Interviews can be one of the most effective tools to screen candidates as well as a crucial step in eliminating the "bad apple" candidates before they become new hires. But interviewing takes skill, patience, and the right set of tools.
And if you don't start with the right tools — in this case, questions — then your final candidates may not end up being a good match for your company. But sometimes we can get stuck in a rut, relying on the same rotation of interview questions — ones that really don't dig quite deep enough.
So I asked a few of my clients — the restaurant owners and operators in the field — to submit their favorite dig deep interview questions used to weed out bad apple candidates. Here are their responses.
1. What intrigues you about a career in the restaurant industry?
This is a fantastic question to replace the old interview standby, "Why are you a good fit for this job?" Typically you'll be interested in hiring someone who will stay long-term and who also has the motivation and ability to progress through the company hierarchy. This updated question may provide a greater overview of the candidate's true motives and intentions, including their passion for the industry. So instead of focusing solely on the job itself, you can delve into the reasons why the candidate is drawn to the industry as a whole.
2. What specifically drew you to our company?
You want candidates who are prepared and who have done their research. Ideally, before the interview they have perused your website, social media accounts, and maybe even talked to current or former employees who are in their social circle. If the candidate gives a vague response, ask a few follow-up questions to try to pull a more descriptive response out of them — sometimes they're just nervous. If nothing of substance emerges though, it could be a sign of unpreparedness.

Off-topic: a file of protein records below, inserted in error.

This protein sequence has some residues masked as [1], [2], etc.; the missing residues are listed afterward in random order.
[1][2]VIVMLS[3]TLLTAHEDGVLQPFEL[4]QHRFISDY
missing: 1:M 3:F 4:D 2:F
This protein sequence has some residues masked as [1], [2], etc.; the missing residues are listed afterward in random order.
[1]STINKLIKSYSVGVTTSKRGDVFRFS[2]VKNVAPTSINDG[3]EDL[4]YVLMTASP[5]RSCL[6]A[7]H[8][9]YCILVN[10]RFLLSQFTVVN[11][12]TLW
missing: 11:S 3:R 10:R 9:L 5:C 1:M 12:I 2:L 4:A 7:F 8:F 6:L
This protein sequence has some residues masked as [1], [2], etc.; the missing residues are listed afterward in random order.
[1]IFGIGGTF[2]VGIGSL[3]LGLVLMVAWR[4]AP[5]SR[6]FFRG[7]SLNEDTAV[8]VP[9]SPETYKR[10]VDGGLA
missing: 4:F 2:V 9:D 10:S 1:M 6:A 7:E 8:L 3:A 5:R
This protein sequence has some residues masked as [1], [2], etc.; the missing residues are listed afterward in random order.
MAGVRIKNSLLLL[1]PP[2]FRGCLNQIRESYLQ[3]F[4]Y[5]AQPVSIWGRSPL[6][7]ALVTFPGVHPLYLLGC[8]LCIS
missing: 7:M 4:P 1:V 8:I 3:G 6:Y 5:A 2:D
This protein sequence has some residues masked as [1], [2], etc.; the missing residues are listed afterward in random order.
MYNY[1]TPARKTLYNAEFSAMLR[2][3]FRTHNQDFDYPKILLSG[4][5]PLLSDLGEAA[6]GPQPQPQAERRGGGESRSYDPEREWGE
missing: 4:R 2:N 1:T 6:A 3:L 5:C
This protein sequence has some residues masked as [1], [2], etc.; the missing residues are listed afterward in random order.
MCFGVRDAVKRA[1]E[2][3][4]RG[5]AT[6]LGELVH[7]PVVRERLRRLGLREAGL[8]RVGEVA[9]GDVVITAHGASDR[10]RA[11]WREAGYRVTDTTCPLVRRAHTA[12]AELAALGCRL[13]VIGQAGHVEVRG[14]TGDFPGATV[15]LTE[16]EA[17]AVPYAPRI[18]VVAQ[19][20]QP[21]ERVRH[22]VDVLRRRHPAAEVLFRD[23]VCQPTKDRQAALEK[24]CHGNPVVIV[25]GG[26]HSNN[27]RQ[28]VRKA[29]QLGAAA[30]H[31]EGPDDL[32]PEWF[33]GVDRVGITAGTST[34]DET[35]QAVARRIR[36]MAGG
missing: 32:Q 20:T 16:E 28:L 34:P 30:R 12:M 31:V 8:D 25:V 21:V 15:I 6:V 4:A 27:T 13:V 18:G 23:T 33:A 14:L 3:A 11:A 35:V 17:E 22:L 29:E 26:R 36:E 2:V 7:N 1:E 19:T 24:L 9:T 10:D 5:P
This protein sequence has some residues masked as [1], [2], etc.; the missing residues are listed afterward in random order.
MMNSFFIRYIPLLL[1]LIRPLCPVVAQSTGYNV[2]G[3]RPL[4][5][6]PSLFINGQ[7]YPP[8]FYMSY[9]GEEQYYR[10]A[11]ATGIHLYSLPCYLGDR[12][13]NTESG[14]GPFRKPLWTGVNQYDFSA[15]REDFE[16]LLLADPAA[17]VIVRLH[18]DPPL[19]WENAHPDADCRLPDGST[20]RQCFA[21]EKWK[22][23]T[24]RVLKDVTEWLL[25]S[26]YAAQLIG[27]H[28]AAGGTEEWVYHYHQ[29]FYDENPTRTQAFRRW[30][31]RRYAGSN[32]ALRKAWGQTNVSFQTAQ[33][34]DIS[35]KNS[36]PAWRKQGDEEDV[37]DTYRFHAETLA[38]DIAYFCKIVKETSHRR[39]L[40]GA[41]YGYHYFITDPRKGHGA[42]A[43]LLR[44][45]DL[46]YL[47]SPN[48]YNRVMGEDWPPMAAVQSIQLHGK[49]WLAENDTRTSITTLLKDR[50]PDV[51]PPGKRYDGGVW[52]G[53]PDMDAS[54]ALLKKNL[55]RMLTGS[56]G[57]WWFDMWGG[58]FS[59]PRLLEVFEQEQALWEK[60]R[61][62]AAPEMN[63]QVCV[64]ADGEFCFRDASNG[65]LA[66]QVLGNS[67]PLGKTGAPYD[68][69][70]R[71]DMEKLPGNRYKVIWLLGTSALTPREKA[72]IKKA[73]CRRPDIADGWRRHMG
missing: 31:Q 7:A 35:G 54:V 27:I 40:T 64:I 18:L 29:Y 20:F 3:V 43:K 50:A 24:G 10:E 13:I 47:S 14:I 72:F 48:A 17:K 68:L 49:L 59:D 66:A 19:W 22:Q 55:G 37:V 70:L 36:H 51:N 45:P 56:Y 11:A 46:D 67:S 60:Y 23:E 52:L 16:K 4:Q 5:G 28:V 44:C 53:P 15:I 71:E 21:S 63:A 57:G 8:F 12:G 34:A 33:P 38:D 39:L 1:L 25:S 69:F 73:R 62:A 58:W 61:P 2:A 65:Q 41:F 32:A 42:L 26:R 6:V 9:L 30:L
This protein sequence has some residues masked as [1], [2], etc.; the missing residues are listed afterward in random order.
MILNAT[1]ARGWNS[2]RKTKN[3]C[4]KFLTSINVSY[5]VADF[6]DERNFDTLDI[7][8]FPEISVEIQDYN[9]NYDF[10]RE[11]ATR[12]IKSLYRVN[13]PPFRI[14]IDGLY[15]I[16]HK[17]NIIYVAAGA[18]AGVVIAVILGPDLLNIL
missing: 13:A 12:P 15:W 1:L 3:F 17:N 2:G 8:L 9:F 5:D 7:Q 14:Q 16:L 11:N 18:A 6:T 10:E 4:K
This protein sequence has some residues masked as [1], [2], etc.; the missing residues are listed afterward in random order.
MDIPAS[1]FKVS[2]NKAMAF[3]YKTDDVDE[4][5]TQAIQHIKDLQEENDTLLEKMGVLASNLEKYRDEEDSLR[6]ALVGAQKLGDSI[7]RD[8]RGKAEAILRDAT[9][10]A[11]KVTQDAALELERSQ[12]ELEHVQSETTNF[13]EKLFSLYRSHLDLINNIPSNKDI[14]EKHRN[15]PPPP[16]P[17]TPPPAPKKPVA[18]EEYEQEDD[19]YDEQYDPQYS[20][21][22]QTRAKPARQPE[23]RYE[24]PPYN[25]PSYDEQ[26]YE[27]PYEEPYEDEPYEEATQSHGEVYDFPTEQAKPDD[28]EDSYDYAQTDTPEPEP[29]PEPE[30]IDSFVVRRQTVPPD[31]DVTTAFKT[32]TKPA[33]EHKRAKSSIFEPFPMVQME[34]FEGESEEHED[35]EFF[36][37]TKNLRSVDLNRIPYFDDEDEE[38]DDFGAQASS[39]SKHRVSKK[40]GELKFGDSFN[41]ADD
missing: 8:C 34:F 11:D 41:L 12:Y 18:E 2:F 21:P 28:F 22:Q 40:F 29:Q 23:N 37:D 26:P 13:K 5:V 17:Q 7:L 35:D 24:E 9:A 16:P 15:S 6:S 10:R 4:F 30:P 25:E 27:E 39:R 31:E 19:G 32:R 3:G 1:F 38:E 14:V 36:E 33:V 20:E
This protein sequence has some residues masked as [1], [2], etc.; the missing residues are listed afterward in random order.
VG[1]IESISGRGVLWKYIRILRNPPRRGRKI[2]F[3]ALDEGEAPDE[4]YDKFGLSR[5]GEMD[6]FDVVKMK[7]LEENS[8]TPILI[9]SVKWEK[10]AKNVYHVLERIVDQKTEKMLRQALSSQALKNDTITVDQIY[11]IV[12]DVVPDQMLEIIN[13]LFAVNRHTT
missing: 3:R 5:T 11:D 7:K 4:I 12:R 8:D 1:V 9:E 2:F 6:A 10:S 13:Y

3. Think about a time when a coworker or customer become upset or angry with you. What emotions did you feel? What was the final resolution?
Even when a candidate won't work directly with customers, their behavior toward and relationships with coworkers ultimately affect the company and the final product or service. When you're trying to build a solid, cohesive culture, knowing how candidates react when conflict inevitably flares up can go a long way to determining their fit within the organization.
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Legal Disclaimer: The information I publish is not legal advice but rather is intended to prompt a discussion on best practices in human resources. Further, federal and state laws are amended frequently and vary significantly from jurisdiction to jurisdiction. Therefore, the published information may not be current at the time that you read it or it may not be applicable to your jurisdiction. As such, you should not rely upon any of the published information without first consulting directly with Restaurant HR, legal counsel, and reviewing your local, state, and federal laws as well as any applicable industry practices and company policies.
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